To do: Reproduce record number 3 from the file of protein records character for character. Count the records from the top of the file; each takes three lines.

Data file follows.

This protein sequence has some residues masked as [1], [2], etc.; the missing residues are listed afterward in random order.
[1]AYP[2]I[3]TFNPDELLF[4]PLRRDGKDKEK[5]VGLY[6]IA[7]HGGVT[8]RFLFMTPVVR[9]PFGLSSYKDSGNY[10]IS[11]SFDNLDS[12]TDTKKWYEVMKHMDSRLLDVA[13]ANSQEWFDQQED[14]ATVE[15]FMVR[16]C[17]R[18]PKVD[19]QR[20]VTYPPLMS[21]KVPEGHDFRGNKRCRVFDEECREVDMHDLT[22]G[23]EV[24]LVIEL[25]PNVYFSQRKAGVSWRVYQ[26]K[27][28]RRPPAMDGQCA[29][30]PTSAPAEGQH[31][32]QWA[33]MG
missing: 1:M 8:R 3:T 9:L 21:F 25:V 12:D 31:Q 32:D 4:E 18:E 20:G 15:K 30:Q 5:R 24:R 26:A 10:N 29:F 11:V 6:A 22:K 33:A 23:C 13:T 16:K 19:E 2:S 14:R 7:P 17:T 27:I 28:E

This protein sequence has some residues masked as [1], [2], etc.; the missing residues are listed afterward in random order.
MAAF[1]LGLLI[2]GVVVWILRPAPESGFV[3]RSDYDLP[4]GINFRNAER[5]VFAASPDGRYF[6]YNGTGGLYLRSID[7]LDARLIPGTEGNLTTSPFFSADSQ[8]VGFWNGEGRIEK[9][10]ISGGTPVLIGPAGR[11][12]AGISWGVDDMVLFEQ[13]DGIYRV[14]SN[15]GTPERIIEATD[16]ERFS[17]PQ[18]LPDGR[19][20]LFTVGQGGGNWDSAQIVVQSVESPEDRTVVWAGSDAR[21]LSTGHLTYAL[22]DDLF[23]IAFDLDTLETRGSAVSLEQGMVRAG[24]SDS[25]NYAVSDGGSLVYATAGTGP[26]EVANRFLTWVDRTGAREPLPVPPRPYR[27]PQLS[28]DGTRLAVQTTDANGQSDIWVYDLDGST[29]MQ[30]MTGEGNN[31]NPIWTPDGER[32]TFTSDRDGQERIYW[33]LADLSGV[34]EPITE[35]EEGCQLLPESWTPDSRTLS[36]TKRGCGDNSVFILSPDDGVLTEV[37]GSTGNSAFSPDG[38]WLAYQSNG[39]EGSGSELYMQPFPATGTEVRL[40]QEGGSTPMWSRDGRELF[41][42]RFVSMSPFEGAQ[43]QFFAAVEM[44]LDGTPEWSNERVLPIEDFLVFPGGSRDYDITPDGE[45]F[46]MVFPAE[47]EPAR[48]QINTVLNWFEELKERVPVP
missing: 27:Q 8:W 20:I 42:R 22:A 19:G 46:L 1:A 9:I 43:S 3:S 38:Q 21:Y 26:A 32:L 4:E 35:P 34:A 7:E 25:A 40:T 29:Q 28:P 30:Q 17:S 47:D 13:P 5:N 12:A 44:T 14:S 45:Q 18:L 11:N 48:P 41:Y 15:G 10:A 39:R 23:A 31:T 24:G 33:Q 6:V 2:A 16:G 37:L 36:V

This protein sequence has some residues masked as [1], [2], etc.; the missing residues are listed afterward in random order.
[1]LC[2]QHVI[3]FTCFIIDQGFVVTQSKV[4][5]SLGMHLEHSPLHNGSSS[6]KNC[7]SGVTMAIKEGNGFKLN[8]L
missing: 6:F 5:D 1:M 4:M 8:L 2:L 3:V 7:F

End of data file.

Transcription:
This protein sequence has some residues masked as [1], [2], etc.; the missing residues are listed afterward in random order.
[1]LC[2]QHVI[3]FTCFIIDQGFVVTQSKV[4][5]SLGMHLEHSPLHNGSSS[6]KNC[7]SGVTMAIKEGNGFKLN[8]L
missing: 6:F 5:D 1:M 4:M 8:L 2:L 3:V 7:F